- Surrounding myself with supportive people. My husband has always supported my work. He’s been very front line with our children when I was deep in the work. I had two colleagues at the college who supported the launch of my business and a great boss who gave me wonderful opportunities to learn when I was teaching. (Thank you Matthew Olson, Charles Kaminski, and Marja-Leena Bailey! I’ve not forgotten.)
Our team at Instructional Solutions makes it far stronger than it was in the early days when I was solo. They have skills I don’t have. Their combination of talent brings a creative energy that is fun and engaging.
One of the biggest advantages of running a company is that I can work with clients who have similar values. I’ve walked away from a few projects. Our clients have consistently been great to work with.
To write better at work, surround yourself with kindred spirits. Find a colleague you trust and share your writing and critique each other's work. It’s true that we rise by surrounding ourselves with positive people.
What I Would Do Differently
- I would try to not be so intimidated by the leap from academia to business. At first, I thought business was impenetrable and corporate. Business people scared me a bit at first until I realized that both business and business writing is a person to person connection at the core. One of my first meetings was with a wise and professional woman named Peggy Osborn, who was a learning director at FedEx. I was so nervous about our meeting, but we had an amazing conversation about writing at work and she affirmed the course I had developed was what was needed. FedEx became one of my first ongoing clients.
When you shift focus, know that all of the skills shift with you. If you can write a report in engineering, you can write a report in project management. Don’t be intimidated.
- I would definitely have joined business groups earlier. Truthfully, I know much more about business writing and teaching than I do about running a business. I should have connected earlier to other business owners so I could learn about pitfalls and opportunities from them.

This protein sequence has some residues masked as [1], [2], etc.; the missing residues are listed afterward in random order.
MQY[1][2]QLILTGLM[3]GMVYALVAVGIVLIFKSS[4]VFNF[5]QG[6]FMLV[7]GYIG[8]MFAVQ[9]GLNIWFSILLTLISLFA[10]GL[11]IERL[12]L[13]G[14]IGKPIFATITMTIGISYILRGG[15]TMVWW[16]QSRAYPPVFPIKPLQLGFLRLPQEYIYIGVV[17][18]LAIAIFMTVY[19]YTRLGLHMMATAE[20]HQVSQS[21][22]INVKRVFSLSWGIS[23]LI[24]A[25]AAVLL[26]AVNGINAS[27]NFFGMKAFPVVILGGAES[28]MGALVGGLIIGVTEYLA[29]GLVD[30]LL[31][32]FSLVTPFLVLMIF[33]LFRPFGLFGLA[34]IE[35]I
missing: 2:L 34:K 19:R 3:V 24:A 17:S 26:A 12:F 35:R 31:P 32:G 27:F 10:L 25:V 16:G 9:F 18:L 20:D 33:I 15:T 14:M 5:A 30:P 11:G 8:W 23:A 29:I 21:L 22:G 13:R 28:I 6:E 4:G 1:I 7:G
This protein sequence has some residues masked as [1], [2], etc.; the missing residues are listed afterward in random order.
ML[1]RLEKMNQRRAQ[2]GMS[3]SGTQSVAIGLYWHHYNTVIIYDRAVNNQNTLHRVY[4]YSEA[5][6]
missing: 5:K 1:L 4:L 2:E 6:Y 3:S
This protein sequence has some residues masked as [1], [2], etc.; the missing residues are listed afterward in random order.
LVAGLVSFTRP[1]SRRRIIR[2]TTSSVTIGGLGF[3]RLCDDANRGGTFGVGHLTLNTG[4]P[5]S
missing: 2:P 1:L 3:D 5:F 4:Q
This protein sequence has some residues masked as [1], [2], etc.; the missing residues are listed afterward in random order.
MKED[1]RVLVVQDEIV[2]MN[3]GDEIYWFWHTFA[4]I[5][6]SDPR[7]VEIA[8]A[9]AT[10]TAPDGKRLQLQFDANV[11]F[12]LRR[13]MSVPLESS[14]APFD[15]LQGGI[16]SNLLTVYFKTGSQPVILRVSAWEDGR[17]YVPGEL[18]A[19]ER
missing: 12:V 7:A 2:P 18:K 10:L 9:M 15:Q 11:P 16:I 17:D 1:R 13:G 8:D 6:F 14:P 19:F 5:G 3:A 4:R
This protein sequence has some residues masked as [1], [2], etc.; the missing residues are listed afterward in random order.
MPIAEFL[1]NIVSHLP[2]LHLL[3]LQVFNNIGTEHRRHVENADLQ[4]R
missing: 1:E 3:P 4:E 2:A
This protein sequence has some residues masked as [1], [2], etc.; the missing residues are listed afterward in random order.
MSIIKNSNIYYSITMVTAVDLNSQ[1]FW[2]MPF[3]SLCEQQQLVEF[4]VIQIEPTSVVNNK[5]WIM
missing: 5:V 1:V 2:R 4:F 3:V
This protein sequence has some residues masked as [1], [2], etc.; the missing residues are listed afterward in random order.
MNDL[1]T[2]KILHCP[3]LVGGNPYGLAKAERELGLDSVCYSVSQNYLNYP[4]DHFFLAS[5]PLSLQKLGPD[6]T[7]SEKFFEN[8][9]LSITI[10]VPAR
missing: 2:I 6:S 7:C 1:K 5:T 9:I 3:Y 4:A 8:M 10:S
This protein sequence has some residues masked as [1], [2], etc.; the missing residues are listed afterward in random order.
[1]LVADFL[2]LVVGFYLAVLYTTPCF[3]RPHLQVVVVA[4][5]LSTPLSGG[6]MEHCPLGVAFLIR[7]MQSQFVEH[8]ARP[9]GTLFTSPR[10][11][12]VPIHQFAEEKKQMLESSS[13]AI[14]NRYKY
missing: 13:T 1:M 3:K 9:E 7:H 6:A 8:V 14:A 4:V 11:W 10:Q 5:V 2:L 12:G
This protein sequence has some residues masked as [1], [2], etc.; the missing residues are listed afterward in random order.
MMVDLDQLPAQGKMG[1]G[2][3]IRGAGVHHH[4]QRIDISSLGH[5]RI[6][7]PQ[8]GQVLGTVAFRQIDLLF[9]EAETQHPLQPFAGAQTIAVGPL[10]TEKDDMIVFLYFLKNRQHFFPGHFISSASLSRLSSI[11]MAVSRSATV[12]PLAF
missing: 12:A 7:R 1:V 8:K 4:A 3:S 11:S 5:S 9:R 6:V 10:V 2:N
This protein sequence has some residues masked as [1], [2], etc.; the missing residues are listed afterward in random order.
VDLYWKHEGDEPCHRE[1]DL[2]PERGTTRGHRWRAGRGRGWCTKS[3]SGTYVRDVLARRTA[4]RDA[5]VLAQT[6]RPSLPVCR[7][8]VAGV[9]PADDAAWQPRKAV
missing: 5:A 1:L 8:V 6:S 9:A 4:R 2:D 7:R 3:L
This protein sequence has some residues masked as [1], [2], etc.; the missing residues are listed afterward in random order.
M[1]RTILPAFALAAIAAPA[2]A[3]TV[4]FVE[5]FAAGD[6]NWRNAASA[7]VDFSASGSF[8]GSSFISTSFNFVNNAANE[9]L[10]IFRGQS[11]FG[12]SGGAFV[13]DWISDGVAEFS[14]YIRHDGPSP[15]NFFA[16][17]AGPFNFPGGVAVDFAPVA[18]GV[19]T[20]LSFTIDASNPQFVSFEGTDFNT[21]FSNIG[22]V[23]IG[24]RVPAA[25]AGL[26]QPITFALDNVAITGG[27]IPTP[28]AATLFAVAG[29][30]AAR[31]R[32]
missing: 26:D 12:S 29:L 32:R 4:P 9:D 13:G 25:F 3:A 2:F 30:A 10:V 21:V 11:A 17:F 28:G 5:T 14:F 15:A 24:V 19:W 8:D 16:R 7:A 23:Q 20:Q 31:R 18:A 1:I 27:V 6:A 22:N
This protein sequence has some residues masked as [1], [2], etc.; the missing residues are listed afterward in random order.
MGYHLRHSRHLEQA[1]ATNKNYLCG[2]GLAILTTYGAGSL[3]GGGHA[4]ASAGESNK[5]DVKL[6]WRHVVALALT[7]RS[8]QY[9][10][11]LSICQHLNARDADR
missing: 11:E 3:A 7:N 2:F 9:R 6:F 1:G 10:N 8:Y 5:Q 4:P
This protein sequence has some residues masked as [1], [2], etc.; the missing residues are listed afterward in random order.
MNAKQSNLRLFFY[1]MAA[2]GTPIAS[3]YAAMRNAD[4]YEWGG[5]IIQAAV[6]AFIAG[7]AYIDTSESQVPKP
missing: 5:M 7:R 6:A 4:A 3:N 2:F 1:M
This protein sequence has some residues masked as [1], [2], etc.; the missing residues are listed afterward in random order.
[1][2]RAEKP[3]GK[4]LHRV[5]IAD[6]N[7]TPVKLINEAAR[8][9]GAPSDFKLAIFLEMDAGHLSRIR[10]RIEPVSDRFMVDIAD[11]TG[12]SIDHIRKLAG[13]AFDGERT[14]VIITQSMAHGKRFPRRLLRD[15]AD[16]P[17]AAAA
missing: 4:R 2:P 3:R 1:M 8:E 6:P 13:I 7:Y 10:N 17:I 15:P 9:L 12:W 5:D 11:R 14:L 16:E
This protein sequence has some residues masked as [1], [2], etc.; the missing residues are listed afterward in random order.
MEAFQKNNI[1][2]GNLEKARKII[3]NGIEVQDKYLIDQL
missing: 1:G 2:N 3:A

Eventually, I hired a business coach and that’s when I began to understand how to structure a business and grow. Isolation never breeds expansion and learning.
- I wish I had discovered a regular yoga practice earlier in the business. I would have been much less stressed at times. Yoga has taught me balance and quieted my mind. I see insights I missed previously.
Twenty years in, Instructional Solutions is worth considerably more than the $6k I scrounged as founding money after cashing out my pension. My team is fun to work with and caring and skilled. Our infrastructure and content are incredibly strong. I still love the work and am excited about the growth ahead.
Stay tuned because we’re in the process of major updates to our primary courses and are developing new resources!
To all of you reading this newsletter, please accept my heartfelt thanks for caring about the power of writing and for giving me the opportunity to do work I enjoy so much.
Here is a picture of my children now. Deepest thanks to them for always being my biggest inspiration. They’ve grown strong and happy, also.